2-Lane: one travel lane in each direction, bi-directional cycle track, 2 parking lanes
Its good to see the city looking at a broad range of alternatives, especially the last one. The first one treats Broadway like an arterial, essentially as a means to get people somewhere else fast. I assume this alternative is still being looked at as a base alternative because at first blush it would speed up the streetcar. However I’m not convinced this would occur because there is no dedicated left turn lane, and cars will be able to pass the streetcar and then queue in front of it at signals. This could cause situations in which cars that want to make a left turn will pass the streetcar using the right lane and then cut back over. Since no protect left turn phase will be provided these car will have to wait for through traffic and pedestrians to clear the intersection. This waiting will certainly slow down the streetcar.
The second alternative is most similar to the current configuration although it removes parking on one side of this street. It treats bicyclist better however the major emphasis is still on moving through the space. I’d also be a bit worried of people parking on a bike lane, possibly blocking the streetcar, because there won’t be parking on one side of that street.
The final alternative created by the Capitol Hill Community Council envisions a different type of street, one that prioritizes what the community wants, good bicycle facilities and on-street parking. Its good that these interests have been aligned because it creates an alternative that re-defines the purpose of Broadway in a very welcome way. I would hazard a guess that with left turn lanes at specific locations and turn restrictions at other locations the streetcar would probably experience minimal increase in travel time over other alternatives. Traffic modeling that will better flesh this out will be done in June.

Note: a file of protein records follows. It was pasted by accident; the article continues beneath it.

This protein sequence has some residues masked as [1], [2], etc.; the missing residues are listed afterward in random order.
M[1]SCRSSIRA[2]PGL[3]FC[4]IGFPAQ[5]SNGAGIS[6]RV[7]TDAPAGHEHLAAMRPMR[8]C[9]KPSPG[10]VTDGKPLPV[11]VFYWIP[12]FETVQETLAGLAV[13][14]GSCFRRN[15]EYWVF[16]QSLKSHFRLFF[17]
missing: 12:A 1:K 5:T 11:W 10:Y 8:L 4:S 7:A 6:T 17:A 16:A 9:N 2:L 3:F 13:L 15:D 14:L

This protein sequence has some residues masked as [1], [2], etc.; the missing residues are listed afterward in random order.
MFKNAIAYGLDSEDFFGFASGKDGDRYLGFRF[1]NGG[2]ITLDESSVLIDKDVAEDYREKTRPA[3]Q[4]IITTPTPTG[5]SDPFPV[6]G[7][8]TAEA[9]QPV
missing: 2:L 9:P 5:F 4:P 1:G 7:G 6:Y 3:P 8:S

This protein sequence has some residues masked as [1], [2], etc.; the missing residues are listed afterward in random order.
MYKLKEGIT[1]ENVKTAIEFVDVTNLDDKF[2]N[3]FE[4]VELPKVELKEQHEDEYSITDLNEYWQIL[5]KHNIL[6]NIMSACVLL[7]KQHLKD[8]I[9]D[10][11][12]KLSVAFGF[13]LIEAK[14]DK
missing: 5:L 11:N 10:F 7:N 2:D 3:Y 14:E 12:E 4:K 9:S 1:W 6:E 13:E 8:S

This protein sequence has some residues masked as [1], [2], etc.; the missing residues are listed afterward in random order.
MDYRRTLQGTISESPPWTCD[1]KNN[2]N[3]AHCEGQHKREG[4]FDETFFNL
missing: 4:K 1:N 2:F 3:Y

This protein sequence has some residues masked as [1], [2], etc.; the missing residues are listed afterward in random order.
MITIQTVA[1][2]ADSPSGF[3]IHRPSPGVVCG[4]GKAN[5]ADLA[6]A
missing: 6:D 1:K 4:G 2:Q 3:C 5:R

A few notes. As Michael Snyder at SeattleLikesBikes points out the, cycletracks are more complex than bike lanes, and all the details need to be figured out for them to work well, especially with a bi-directional cycletrack. Cycletracks on both sides of the street are certainly better but also take up more room, which is why SDOT is looking at the bi-directional design. All this absolutely does not mean that cycletracks aren’t a good solution, they just need to be built where they make sense and thoroughly designed.
Some of you visiting the site from some browsers may have recently seen malware warnings when you tried to read the blog. I believe I’ve gotten rid of the offending stuff, and I’ll be taking steps down the road to make sure it doesn’t happen again.
Unapologetic urbanist Dan Bertolet argues for putting streets in Seattle Center.
Taking out the stadium, as proposed in the Master Plan, is an excellent bold move to start with. But how about something even more radical and counterintuitive: What if we brought the street grid back in?
Not everywhere, but in several strategic locations. And not typical streets, but woonerfs, where pedestrians and cars safely share the street, like they do in Pike Place. When events like Bumbershoot happen, the streets get closed.
Coming from Dan, the article has a nice Nixon-goes-to-China quality about it. And he’s right that Seattle Center sort of needs major surgery.
The comments to Dan’s piece focus on the cars, which of course would be there, but the more interesting idea is that you’d have more commercial development in and around the center. I mean, the wall of galleries and conference rooms are nice and all, but sometimes the place sort of feels like a college campus without the students.